Intact Animal Studies
To test the efficacy of the prazosin analog in vivo. a dose of 10 mg/kg of prazosin analog was injected intraperitoneally into rats. Sixteen hours later, the animals were sacrificed, membranes were prepared from various tissues, and assayed for saturation of 3 -prazosin binding.
Protein was measured by the method of Lowry using bovine serium albumin as a standard. Levels of significance were determined by Student's test.
It was found that compound No. 47 displaced 3 -prazosin from rat membrane preparations with apparent nanomolar potency, as shown in Table 1. However, it was a much weaker competitor at 3 -yohimbine and 3 -DHA binding sites on brain membranes, as shown in FIG. 1, indicating the alpha1 -selectivity of this compound. When membranes were preincubated with compound No. 47, washed, and assayed as described in the basic procedure as described above, there was a dose-dependent decrease in the concentration of 3 -prazosin binding sites without a change in the Kd of the remaining sites up to approximately 50% blockage of binding at 1 micromole of compound No. 47 as shown in FIG. 2. Higher concentrations in the preincubation mixture increased the Kd of the remaining sites without further decreases in the concentrations of receptors. Preincubating heart and kidney membranes with compound No. 47 also led to approximately 40-50% blockade of binding site without changes in Kd values, but spleen membranes exhibited a statistically insignificant 18% decrease in binding sites, as shown FIG. 3. In contrast, brain membranes treated as above with phenoxybenzamine exhibited an approximately 85% blockade of 3 -prazosin binding sites without significant Kd changes in the remaining sites, as shown in FIG. 4.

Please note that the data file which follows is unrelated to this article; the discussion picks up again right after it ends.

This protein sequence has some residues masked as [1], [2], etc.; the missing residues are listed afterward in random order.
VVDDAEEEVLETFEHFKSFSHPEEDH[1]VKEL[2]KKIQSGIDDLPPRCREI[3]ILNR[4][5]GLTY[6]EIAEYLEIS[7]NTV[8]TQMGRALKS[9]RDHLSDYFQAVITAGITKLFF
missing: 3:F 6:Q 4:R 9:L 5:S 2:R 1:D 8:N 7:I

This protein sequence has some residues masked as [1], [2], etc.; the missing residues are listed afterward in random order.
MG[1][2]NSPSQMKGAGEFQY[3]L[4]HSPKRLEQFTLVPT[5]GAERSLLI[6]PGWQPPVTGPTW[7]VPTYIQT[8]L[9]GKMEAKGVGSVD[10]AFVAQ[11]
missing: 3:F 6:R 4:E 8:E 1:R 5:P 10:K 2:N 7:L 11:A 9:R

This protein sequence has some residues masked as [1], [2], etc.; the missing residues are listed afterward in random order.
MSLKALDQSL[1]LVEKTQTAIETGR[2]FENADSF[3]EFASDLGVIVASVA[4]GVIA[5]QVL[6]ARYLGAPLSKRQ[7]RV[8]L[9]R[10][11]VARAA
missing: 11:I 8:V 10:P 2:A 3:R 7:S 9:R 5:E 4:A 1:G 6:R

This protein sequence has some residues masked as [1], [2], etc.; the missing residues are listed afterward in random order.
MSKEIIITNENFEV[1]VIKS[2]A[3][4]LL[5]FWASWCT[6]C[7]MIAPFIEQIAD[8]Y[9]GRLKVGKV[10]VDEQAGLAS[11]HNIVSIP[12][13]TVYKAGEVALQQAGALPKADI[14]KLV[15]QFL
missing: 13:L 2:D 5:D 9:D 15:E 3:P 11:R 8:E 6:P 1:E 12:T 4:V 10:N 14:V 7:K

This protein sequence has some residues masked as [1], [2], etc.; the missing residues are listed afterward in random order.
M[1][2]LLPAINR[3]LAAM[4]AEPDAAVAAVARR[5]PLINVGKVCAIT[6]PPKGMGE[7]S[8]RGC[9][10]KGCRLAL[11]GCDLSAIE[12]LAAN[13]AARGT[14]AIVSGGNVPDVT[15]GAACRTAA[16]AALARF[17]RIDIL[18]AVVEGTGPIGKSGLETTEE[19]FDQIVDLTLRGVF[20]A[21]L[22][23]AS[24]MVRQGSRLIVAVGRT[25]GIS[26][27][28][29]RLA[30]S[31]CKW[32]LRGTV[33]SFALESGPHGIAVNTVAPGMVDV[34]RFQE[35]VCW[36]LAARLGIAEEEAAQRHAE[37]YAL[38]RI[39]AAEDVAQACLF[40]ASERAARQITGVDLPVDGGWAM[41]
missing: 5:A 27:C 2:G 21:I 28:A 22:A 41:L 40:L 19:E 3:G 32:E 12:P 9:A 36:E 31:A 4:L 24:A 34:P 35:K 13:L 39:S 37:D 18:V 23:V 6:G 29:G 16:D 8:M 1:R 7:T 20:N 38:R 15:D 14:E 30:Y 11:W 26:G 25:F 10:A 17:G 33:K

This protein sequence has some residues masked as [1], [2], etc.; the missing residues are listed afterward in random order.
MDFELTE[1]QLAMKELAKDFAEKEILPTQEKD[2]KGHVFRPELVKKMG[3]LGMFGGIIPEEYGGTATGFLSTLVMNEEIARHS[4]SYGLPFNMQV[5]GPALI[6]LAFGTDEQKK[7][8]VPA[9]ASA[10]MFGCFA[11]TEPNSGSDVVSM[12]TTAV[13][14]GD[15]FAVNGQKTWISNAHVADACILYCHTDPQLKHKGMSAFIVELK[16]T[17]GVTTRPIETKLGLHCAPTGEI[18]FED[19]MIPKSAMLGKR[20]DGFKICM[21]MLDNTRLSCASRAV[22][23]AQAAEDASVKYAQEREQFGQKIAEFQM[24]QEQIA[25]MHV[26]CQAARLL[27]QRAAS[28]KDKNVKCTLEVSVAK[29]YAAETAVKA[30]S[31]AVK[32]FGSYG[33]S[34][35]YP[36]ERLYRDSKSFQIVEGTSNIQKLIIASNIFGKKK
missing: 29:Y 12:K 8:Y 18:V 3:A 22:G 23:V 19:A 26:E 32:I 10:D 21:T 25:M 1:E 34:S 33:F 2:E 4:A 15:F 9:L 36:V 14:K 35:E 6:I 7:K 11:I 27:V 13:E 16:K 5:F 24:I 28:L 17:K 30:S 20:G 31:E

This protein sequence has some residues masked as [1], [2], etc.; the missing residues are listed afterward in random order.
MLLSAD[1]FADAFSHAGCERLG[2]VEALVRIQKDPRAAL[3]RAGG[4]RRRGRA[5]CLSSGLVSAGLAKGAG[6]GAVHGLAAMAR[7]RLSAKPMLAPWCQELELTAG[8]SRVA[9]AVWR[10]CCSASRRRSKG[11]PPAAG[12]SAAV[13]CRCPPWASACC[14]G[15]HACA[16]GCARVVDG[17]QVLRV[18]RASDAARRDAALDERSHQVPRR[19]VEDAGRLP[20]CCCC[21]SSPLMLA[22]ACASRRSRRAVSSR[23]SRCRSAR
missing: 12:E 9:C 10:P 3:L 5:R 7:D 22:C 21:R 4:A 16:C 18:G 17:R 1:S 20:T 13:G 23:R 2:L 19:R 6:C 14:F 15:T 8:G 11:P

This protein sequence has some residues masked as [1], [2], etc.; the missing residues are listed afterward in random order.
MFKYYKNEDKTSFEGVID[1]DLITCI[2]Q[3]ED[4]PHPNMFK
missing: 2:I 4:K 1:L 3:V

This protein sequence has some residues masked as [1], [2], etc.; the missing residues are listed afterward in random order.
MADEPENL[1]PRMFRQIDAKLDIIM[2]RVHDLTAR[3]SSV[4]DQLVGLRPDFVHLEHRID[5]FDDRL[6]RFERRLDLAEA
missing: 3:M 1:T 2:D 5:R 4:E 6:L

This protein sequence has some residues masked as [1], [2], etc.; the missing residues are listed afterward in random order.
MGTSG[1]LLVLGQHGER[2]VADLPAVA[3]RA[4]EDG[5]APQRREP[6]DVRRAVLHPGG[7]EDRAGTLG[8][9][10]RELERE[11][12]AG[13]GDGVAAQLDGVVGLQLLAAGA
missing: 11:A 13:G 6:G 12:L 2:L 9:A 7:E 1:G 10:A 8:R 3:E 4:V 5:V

This blockade was specific for alpha1 -adrenergic binding sites as evidenced by the following experiments:
(1) Prazosin, when added to the preincubation mixture together with compound 47, prevented the decrease in binding sites caused by compound 47 alone. Prazosin alone in a preincubation mixture had no effect on 3 -prazosin binding, as shown in Table 2.